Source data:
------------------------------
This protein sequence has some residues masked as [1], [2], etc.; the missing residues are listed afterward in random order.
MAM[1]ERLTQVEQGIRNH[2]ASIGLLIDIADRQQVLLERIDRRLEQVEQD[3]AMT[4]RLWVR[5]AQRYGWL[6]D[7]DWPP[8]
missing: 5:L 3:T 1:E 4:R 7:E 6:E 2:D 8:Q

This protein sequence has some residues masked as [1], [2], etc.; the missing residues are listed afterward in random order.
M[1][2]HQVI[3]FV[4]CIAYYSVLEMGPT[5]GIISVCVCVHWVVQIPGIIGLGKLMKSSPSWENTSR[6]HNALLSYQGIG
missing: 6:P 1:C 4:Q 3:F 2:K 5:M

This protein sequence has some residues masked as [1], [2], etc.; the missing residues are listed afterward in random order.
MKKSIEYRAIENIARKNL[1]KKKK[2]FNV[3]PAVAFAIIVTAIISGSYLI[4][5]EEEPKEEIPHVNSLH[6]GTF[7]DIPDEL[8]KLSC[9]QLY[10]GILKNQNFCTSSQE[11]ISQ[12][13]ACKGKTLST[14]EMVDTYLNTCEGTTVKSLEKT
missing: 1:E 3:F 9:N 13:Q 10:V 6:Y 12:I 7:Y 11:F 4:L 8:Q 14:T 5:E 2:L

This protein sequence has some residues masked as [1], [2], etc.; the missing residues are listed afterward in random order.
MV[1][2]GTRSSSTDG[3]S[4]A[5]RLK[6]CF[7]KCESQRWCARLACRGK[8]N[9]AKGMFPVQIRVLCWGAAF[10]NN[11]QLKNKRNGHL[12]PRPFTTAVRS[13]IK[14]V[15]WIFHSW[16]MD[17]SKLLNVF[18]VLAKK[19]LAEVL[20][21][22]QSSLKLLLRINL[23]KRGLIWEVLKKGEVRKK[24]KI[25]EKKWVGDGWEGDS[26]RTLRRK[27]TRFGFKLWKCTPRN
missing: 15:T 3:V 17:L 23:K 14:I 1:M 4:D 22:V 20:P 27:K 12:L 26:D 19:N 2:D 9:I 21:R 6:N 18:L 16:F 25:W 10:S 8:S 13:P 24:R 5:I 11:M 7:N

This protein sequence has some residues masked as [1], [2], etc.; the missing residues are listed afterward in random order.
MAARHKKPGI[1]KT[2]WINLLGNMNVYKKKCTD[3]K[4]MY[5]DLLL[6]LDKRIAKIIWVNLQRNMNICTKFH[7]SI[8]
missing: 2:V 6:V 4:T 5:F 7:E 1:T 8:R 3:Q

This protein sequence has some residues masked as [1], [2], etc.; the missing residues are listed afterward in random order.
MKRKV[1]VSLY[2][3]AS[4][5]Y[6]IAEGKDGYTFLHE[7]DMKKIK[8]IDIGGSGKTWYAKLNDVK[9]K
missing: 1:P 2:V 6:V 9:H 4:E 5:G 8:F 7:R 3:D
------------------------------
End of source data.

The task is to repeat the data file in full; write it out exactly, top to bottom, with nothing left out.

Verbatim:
This protein sequence has some residues masked as [1], [2], etc.; the missing residues are listed afterward in random order.
MAM[1]ERLTQVEQGIRNH[2]ASIGLLIDIADRQQVLLERIDRRLEQVEQD[3]AMT[4]RLWVR[5]AQRYGWL[6]D[7]DWPP[8]
missing: 5:L 3:T 1:E 4:R 7:E 6:E 2:D 8:Q

This protein sequence has some residues masked as [1], [2], etc.; the missing residues are listed afterward in random order.
M[1][2]HQVI[3]FV[4]CIAYYSVLEMGPT[5]GIISVCVCVHWVVQIPGIIGLGKLMKSSPSWENTSR[6]HNALLSYQGIG
missing: 6:P 1:C 4:Q 3:F 2:K 5:M

This protein sequence has some residues masked as [1], [2], etc.; the missing residues are listed afterward in random order.
MKKSIEYRAIENIARKNL[1]KKKK[2]FNV[3]PAVAFAIIVTAIISGSYLI[4][5]EEEPKEEIPHVNSLH[6]GTF[7]DIPDEL[8]KLSC[9]QLY[10]GILKNQNFCTSSQE[11]ISQ[12][13]ACKGKTLST[14]EMVDTYLNTCEGTTVKSLEKT
missing: 1:E 3:F 9:N 13:Q 10:V 6:Y 12:I 7:Y 11:F 4:L 8:Q 14:T 5:E 2:L

This protein sequence has some residues masked as [1], [2], etc.; the missing residues are listed afterward in random order.
MV[1][2]GTRSSSTDG[3]S[4]A[5]RLK[6]CF[7]KCESQRWCARLACRGK[8]N[9]AKGMFPVQIRVLCWGAAF[10]NN[11]QLKNKRNGHL[12]PRPFTTAVRS[13]IK[14]V[15]WIFHSW[16]MD[17]SKLLNVF[18]VLAKK[19]LAEVL[20][21][22]QSSLKLLLRINL[23]KRGLIWEVLKKGEVRKK[24]KI[25]EKKWVGDGWEGDS[26]RTLRRK[27]TRFGFKLWKCTPRN
missing: 15:T 3:V 17:L 23:K 14:I 1:M 4:D 22:V 20:P 27:K 12:L 26:D 19:N 2:D 9:I 21:R 6:N 18:L 16:F 25:W 10:S 8:S 13:P 24:R 5:I 11:M 7:N

This protein sequence has some residues masked as [1], [2], etc.; the missing residues are listed afterward in random order.
MAARHKKPGI[1]KT[2]WINLLGNMNVYKKKCTD[3]K[4]MY[5]DLLL[6]LDKRIAKIIWVNLQRNMNICTKFH[7]SI[8]
missing: 2:V 6:V 4:T 5:F 7:E 1:T 8:R 3:Q

This protein sequence has some residues masked as [1], [2], etc.; the missing residues are listed afterward in random order.
MKRKV[1]VSLY[2][3]AS[4][5]Y[6]IAEGKDGYTFLHE[7]DMKKIK[8]IDIGGSGKTWYAKLNDVK[9]K
missing: 1:P 2:V 6:V 9:H 4:E 5:G 8:F 7:R 3:D